Despite grounding her campaign message in the fight against the influence of big money in politics, Massachusetts Sen. Elizabeth Warren has not discouraged a new super PAC created this week from boosting her message around the country.
Warren has criticized other candidates for accepting PAC support, and continued to do so even as a new PAC called “Persist” threw its support behind her. Warren has indicated that she will not disavow or reject its support unless all the other candidates do the same.
“So here’s where I stand, if all of the candidates want to get rid of super PACs, count me in. I’ll lead the charge. But that’s how it has to be. It can’t be the case that a bunch of people keep them and only one or two don’t,” Warren told reporters on Thursday morning at a campaign stop in Las Vegas.
Warren similarly stood by the support of the new super PAC on Wednesday night, fresh off the debate stage and argued that PAC support was furthering the gender divide in the 2020 primary.
"I asked on this stage 10 days ago and no takers, not a Democrat would stand up. And I understand how eventually, women looked around and said, 'Wait, let's get this straight, all the guys on this stage have got PACs working for them. The only ones who don't are Amy [Klobuchar] and Elizabeth [Warren]," and they put together a PAC," Warren told ABC News, referring to the three women who are directors of the Persist PAC.
The only candidates who didn’t have super PAC support ahead of the New Hampshire primary were the two women in the race, Warren and Klobuchar, a Minnesota senator, and both have since seen PACs pop up to support them.
Warren’s reversal on super PAC help comes on the heels of her lackluster finishes in the first two presidential contests and a drop in national polls. She has since seen a much-needed fundraising boost from her performance in the debate Wednesday night, but still faces strong competition from opponents like Sen. Bernie Sanders of Vermont and Buttigieg, who pulled victories in Iowa and New Hampshire.
Previously, Warren has issued strong criticism of candidates who switched stances during similarly difficult points during the race.
When Biden reversed his stance on accepting PAC support back in October, Warren said, “It’s disappointing that any Democratic candidate would reverse course and endorse the use of unlimited contributions from the wealthy to run against fellow Democrats.”
It’s disappointing that any Democratic candidate would reverse course and endorse the use of unlimited contributions from the wealthy to run against fellow Democrats.
A handful of wealthy donors should not be allowed to buy the Democratic nomination. That's not who we are.— Elizabeth Warren (@ewarren) October 25, 2019
The former vice president, like Warren, had previously said that he would reject any help from a super PAC but dropped his opposition in October after his fundraising numbers fell well short of his Democratic opponents.
Warren’s own campaign website pledges that the Massachusetts senator “rejects the help of Super PACs and would disavow any Super PAC” — a statement that was still on her website as of Thursday afternoon.
“We’ve got to overturn Citizens United because our democracy is not for sale,” the campaign website states. “In the meantime, Democrats should show some moral backbone by refusing their own Super PACs in the 2020 primary.”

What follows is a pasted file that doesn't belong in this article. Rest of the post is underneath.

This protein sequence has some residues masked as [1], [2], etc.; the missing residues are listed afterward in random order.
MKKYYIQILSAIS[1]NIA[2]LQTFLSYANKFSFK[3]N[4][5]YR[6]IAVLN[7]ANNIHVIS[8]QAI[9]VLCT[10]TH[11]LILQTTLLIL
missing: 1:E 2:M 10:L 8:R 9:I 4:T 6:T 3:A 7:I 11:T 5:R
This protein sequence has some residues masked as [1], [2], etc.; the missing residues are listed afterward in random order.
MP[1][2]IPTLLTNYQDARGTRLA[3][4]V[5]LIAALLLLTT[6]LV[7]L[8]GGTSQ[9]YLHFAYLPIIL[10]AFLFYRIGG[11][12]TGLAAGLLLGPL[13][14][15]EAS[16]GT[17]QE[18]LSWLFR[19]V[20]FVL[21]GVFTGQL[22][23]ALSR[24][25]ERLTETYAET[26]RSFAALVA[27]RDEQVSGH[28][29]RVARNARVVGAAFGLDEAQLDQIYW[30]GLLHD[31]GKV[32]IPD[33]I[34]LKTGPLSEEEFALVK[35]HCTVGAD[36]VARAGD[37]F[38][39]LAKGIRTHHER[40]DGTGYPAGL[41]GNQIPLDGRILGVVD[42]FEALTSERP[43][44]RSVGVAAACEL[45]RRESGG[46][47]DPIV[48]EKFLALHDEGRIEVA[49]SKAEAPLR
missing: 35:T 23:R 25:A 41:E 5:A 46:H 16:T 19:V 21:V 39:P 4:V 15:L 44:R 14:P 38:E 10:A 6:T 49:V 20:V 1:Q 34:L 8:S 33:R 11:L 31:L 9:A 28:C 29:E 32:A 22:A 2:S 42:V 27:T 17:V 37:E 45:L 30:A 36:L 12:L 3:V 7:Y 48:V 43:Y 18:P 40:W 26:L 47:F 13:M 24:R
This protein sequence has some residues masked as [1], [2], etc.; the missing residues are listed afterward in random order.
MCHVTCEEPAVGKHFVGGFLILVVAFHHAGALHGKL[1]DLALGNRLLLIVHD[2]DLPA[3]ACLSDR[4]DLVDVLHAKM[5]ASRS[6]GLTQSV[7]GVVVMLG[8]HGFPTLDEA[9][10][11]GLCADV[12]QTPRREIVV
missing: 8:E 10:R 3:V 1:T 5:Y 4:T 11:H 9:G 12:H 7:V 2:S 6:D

The new super PAC backing Warren, “Persist,” was launched earlier this week by a group of progressive women. They filed with the Federal Election Commission on Tuesday afternoon and released an ad the same night.
The PAC’s name echoes one of Warren's taglines. "Nevertheless, she persisted" has long been a core mantra for the campaign's brand, following a contentious exchange with Senate Majority Leader Mitch McConnell on the Senate floor in 2017.
The PAC is putting seven figures behind pro-Warren ads leading up to Saturday’s caucuses and expects to run more ads in primary states to come.
Persist PAC is led by DC-based Democratic strategist Karin Johanson and Kim Rogers, the former political director of Heartland, a PAC started by former Iowa Gov. Tom Vilsack aimed at electing Democratic governors.
Also on the board is Kristine Kippins, who is separately the policy director for the Constitutional Accountability Center, work unaffiliated with the PAC's efforts; prior to, she served as counsel for the Center for Reproductive Rights.
The group hasn't filed donor disclosure records providing details on who's funding it, though the New York Times reported that EMILY’s List contributed $250,000 to both Klobuchar and Warren’s super PACs.
Throughout her presidential run, Warren has sought to distance herself from big-money groups, swearing off contributions from PACs and rejecting private high-dollar fundraisers. But the campaign cannot control outside groups' independent expenditures in support.
For their part, a spokesperson for the Persist PAC said they support Warren's goals to keep big money out of politics, but emphasized that it might not happen unless they play by the campaign rules that exist today.
"When you don't grow up rich, you learn how to work," narrated a female voice in the PAC's first ad, released late Tuesday night.
"When the system is broken, you step up to fix it," the narrator said as the ad featured a photo of Warren, hands with "Stop Kavanaugh" penned in ink on the palm. "That's why Obama picked her."
"It's why she'll take him on — and win," the narrator said, quickly intercutting a shot of President Donald Trump.
Warren reverses central stance on PAC support: ‘That’s how it has to be’ originally appeared on abcnews.go.com